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Prospecting UpSells with Behavioral Analytics

first_imgThe first chart shows the daily use profile for two different individual subscribers by graphing the total number of reports accessed over a 90-day period. Each daily use profile is color coded based on the unique devices used to access the reports. The daily use profile with just the blue color shows how one subscriber’s account accessed reports via a single device. The daily use profile with multiple colors shows how the other subscriber’s account accessed reports via five devices.Whereas the daily use profile with one color represents a loyal subscriber, the daily use profile with five colors is a prospect for an up-sell because of unmonetized demand of multiple users sharing one subscriber’s account. But how can you be sure the multi-color profile isn’t simply a raving fan? In paid content, one of the challenges for corporate sales is finding demand for content that can be monetized—finding a good lead. Our research shows one of the best sources for leads is within existing individual subscribers where several individuals are sharing access to the paid content. The charts below show a typical example of how to identify an individual subscriber that is a lead for an up-sell to a corporate or group agreement. The number two is a good start. In the hourly use profile for each account, the shared account has twice as many active hours as the individual account. Additionally, some devices are active earlier than other devices, but overlap on their activity which means they are used in different time zones. Also, note the individual account profile shows inactivity for lunch in the middle of the day. There are no low activity hours for the shared account, rather it peaks at the periods of most overlap between devices.Looking at the quarterly use profile, it becomes clear that each of the shared account devices were active throughout the period. Unlike the individual account which had ten inactive work-days during the period, the shared account had no inactive days.  Digging deeper into the quarterly profile, the shared account consumes three times the content as compared to the individual account. Matt Shanahan is senior vice president of marketing and strategy for Scout Analytics.last_img read more

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Veterans Invited To Free Breakfast At Wilmington United Methodist Church On November 10

first_imgWILMINGTON, MA — The Wilmington United Methodist Church (87 Church Street) is hosting a breakfast for all veterans to enjoy on Saturday, November 10, 2018 at 8am in Fellowship Hall. Come on by and enjoy the morning with free food and other veterans. RSVP with Susan at 978-658-4519.Like Wilmington Apple on Facebook. Follow Wilmington Apple on Twitter. Follow Wilmington Apple on Instagram. Subscribe to Wilmington Apple’s daily email newsletter HERE. Got a comment, question, photo, press release, or news tip? Email wilmingtonapple@gmail.com.Share this:TwitterFacebookLike this:Like Loading… RelatedIndian Classical Dance Workshop & Performance In Wilmington On August 23In “Community”SAVE THE DATE: Wilmington Methodist Church’s Annual Harvest & Holly Fair Set For October 26In “Community”Free Breakfasts For Veterans In Wilmington On November 10 & November 11In “Community”last_img read more

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Forensics Report Shows What Guns Are Mostly Used For In Harris County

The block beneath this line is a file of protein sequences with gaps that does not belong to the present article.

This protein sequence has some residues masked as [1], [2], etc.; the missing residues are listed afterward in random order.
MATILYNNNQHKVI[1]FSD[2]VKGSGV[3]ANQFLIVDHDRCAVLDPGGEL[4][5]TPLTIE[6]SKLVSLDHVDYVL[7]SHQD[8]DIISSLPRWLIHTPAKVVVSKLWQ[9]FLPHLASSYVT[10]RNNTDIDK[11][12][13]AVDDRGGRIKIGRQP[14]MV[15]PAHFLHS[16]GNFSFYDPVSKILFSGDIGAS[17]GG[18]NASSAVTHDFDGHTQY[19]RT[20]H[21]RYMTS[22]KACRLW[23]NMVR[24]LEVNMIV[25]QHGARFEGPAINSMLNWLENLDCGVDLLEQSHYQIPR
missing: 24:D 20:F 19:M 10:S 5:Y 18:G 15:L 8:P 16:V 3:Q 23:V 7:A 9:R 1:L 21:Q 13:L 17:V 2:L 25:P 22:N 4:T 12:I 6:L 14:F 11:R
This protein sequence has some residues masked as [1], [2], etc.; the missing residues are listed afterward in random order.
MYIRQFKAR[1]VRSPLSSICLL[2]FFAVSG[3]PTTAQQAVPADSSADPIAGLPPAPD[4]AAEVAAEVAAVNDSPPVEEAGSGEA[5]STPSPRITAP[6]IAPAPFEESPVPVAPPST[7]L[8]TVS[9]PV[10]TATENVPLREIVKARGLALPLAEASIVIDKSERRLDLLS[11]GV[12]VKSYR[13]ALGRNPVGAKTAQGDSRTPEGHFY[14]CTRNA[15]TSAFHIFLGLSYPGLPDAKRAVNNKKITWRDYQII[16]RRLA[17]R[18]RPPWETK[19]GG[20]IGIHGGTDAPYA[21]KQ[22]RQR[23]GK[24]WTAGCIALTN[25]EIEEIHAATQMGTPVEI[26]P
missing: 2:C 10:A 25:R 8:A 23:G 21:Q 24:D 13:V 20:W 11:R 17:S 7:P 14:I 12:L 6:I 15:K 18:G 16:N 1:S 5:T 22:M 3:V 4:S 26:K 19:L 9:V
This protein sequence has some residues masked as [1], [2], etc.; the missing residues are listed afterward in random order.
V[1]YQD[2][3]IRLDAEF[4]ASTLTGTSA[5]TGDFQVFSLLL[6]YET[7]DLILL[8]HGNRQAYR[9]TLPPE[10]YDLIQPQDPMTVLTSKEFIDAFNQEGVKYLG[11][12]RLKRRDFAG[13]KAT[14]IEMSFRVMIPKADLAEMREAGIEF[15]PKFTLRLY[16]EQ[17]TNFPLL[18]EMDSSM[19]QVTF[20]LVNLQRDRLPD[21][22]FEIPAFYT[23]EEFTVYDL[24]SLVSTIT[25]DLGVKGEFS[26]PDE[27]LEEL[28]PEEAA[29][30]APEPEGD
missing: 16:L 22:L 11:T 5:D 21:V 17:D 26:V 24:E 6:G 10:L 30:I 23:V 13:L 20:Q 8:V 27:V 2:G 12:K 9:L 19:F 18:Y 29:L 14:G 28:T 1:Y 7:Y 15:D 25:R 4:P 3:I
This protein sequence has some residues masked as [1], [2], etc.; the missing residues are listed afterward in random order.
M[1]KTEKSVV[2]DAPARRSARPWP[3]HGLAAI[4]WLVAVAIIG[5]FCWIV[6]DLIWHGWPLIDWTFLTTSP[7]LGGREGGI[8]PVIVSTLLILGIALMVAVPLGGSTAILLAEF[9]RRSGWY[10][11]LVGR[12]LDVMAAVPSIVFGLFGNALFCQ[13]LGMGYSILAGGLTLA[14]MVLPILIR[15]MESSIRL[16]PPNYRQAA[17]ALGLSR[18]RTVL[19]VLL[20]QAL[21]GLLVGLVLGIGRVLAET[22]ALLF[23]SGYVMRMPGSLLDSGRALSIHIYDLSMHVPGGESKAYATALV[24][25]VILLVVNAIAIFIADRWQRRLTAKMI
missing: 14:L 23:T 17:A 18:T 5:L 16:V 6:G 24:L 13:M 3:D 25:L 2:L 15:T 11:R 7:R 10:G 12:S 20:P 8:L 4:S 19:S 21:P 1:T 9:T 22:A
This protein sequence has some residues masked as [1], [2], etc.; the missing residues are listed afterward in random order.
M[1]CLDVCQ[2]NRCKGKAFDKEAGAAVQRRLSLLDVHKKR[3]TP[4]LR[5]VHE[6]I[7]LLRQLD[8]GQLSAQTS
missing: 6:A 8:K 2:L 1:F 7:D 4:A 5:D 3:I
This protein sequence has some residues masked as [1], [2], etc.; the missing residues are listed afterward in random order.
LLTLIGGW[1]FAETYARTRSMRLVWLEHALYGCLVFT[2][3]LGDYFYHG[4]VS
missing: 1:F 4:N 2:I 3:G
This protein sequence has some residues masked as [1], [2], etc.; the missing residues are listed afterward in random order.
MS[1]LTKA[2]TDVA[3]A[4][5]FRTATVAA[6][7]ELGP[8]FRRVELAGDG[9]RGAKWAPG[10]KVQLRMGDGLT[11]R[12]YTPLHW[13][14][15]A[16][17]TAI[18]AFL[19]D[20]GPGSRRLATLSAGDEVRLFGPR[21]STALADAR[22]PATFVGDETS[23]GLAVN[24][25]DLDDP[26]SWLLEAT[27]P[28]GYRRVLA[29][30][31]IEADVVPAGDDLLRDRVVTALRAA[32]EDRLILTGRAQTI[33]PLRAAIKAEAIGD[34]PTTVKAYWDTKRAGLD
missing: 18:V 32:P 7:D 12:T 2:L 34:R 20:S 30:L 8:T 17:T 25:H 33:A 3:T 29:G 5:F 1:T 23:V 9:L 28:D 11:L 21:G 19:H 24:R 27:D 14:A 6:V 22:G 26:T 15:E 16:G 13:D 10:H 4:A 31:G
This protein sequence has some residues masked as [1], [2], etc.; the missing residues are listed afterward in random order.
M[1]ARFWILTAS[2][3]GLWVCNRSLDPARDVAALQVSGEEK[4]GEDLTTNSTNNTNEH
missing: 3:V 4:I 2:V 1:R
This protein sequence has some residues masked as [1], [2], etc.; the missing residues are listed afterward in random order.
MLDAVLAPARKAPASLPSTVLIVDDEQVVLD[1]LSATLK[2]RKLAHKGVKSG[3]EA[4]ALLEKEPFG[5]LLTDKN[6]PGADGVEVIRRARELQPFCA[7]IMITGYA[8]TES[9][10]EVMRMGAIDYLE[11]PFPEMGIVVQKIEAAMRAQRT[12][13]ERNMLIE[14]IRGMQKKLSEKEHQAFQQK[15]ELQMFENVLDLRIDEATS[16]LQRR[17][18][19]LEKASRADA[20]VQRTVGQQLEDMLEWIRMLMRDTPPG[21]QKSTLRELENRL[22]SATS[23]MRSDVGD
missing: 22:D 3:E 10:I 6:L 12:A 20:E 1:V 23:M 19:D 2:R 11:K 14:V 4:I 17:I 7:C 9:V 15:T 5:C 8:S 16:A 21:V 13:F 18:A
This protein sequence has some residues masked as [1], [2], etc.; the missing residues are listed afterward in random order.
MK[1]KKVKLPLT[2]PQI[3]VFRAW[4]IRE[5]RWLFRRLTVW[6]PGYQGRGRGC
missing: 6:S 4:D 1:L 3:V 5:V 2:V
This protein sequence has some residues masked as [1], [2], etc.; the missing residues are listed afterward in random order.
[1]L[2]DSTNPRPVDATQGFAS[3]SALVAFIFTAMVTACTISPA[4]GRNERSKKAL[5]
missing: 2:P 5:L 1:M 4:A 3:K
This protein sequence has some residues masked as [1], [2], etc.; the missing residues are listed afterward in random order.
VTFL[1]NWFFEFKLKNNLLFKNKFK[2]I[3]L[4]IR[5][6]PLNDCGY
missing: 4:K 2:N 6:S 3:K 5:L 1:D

first_img 00:00 /03:59 Listen DmyTo/Getty Images/iStockphotoLess than a month ago, Devin Kelley walked into a church in Sutherland Springs, Texas and opened fire killing 26 people.An armed neighbor wounded Kelley who later turned his gun on himself.State Attorney General Ken Paxton suggested on Fox News that good people with guns might stop the bad ones.“If it’s a place where somebody has the ability to carry there is also the opportunity that the gunman will be taken out before he has the opportunity to kill very many people,” Paxton said.But how often does that happen, that a bystander saves the day with a gun?That question was just one of many we wanted to look into. For some answers we talked with Ashraf Mozayani.“Very very low number you are looking that somebody protects themselves with the gun,” she said.How would Mozayani know?For years, she saw the result of gun fire first-hand when she worked at the medical examiner’s office. “I have been the lab director and chief toxicologist for Harris County Institute of Forensic Science or at that time we called the medical examiner’s office from 1996 to 2012,” she said.If someone died in Harris County and required an autopsy, Mozayani was a part of a team analyzing the report.“In any medical examiner office every morning you usually sit at the table and see every case that comes to the office,” she said.Mozayani said she rarely saw a report of a fatality where someone used a gun in defense.“It’s not that many and those people that are protecting themselves with a gun are usually well trained police officer or someone off duty,” she said.So, if people are rarely using guns for protection, how were they being used when someone was killed?We found the most recent statistics in the 2016 annual report from where Mozayani used to work, the Harris County Institute of Forensic Sciences.In Harris County last year, there were 478 homicides,  people killing other people.Knives, clubs, and strangulation were used in some but in the vast majority, a gun was the weapon,  accounting for 371 of those 478 homicides.In cases of people killing themselves, guns accounted for 285 of the 500 suicides in Harris County last year.“For the victims of suicide it is firearm,”Mozayani said. “It’s about 60 percent of them is firearm.”Mozayani pointed us to a particularly troubling stat, she says when children died from injuries in Harris County, the leading cause was a gun.Last year, guns killed 33 kids. That’s more than any other single cause, including drownings, even car accidents.Next, we asked Mozayani about exactly what kinds of guns are used in Harris County. “So pistols is about more than 60 percent of the cases that come to the lab,” she said.So, handguns as opposed to the semi-automatic rifles used in mass shootings including those in Sutherland Springs and Las Vegas.Mozayani says in the 16 years she worked in the medical examiner’s office, she never saw any cases near the horrific magnitude of those.It was instead a day-in-day-out continuous stream of gun-caused death.And how did that make Mozayani feel about guns?“I am a gun owner and that happened exactly after the Ike flood,” she said. “I was alone in the house. I was very very afraid.”So, she got a gun for protection.Mozayani said it just comes down to being a responsible gun owner.“It’s very important who has the gun and how to keep the gun and what kind of gun they have,”she said.Mozayani is now a professor of forensics at Texas Southern University.She  plans to have her PhD students do a study next year on trends in gun ownership and gun use in Houston. Share To embed this piece of audio in your site, please use this code: Xlast_img read more